[Featured photo credit:  Nicole Ricci, Write for You Marketing]


BrittRic - Lifestyle & Awareness BlogBrittRic is a lifestyle blogger, landscape photographer and environmental conservationist. ::Feel free:: to follow her on FacebookInstagramPinterest and Twitter. Contact:

DIY | Natural Creamy Peanut Butter

DIY | Natural Creamy Peanut Butter

Ever since I learned how to make natural peanut butter at home it has been one of the main staples in my diet. not only is peanut butter a great source of unsaturated fats and vegetarian protein, it is also an important source of B vitamins, potassium, magnesium and resveratrol, a powerful antioxidant known to have cancer fighting properties.all in one beautiful creamy, dreamy, buttery spread.  friends – i think i’m in love.

this recipe is so easy to throw together. it requires less than 30 minutes and consists of only four basic ingredients.

here’s what you need:
small food processor
1 ½ c. peanuts
virgin coconut oil
raw, unfiltered honey
cracked sea salt
16 oz jar (i just reused an old salsa jar)

here’s what to do:
process peanuts on high for about 1 minute. once they are broken down into smaller bits, add raw honey for sweetness, coconut oil for creaminess, and a pinch of sea salt until desired flavor and consistency. process peanuts for 2-3 minutes or until smooth. you may have to stop a few times to scrape the sides–c’est tout. its that simple !

natural creamy peanut butter |

natural creamy peanut butter |

beyond being easy to make, this natural peanut butter is incredibly versatile. i lather it on pita bread, serve it alongside carrots, apples or bananas, and sometimes even treat our little pup, “reagan” to a lick of the spoon when i’m done.

a jar of this stuff usually lasts a little over a week in our family =) enjoy.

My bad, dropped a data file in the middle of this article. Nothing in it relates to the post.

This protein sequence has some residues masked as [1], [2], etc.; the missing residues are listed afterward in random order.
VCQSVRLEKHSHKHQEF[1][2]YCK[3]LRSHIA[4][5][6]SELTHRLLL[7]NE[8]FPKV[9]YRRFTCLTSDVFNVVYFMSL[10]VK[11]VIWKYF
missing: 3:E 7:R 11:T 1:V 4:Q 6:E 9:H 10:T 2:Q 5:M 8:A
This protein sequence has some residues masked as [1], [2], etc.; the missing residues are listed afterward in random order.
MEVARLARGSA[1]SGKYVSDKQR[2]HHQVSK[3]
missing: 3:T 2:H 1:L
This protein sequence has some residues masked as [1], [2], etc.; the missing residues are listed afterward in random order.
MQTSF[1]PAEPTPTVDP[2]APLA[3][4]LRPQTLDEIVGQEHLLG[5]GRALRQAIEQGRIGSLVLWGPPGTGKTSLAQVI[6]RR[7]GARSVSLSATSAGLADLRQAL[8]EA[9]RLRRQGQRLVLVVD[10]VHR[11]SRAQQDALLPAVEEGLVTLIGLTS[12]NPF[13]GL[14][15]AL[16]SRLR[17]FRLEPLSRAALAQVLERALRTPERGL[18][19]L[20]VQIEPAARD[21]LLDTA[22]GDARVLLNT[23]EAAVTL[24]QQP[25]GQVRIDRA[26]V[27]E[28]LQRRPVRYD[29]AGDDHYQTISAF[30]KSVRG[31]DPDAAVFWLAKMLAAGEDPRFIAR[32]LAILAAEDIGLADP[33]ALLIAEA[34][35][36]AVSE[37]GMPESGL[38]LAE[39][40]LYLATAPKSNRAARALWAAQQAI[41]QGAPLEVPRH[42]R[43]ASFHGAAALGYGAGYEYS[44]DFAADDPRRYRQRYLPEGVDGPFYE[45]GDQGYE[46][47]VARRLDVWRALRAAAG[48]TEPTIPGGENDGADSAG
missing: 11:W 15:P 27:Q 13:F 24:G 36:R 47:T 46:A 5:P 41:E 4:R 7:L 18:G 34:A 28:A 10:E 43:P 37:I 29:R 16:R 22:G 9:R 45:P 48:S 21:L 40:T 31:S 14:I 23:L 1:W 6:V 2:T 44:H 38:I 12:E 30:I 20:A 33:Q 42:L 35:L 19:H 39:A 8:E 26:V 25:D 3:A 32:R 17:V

DIY | Almond Milk

DIY | Almond Milk


I think most of us have been found guilty of buying cheap milk from sad cows on industrial farms. As part of my efforts to achieve a “clean eating” lifestyle, I seek out the best quality milk I can find, from local and organic sources whenever possible. This means milk that is considerably more expensive than the stuff I can buy from the convenience store around the corner, but as with meat and eggs, I think what that extra money buys — better animal welfare, fewer antibiotics, pesticides and growth hormones, support for a more sustainable food system — is well worth it.

Recently, whilst sampling a sip of store-bought Silk almond milk from my parents’ refrigerator, I thought I had discovered the perfect alternative — that is until I read the ingredient label on the back of the carton. There I found industrially-processed thickeners, gums, emulsifiers and stabilizers such as carrageenan, an additive that has been linked to gastrointestinal issues, inflammation, ulcers and colon cancer. So much for being a healthy alternative, huh??

When in doubt, I usually find that DIY is the best alternative. You are in complete control of every ingredient, where those ingredients come from, how much you need and when you need it. It cuts down on packaging waste too. Homemade almond milk is a healthy alternative for those who avoid dairy for personal reasons or lactose intolerance, and is also a clean, smart way to sneak additional nutrients into your diet.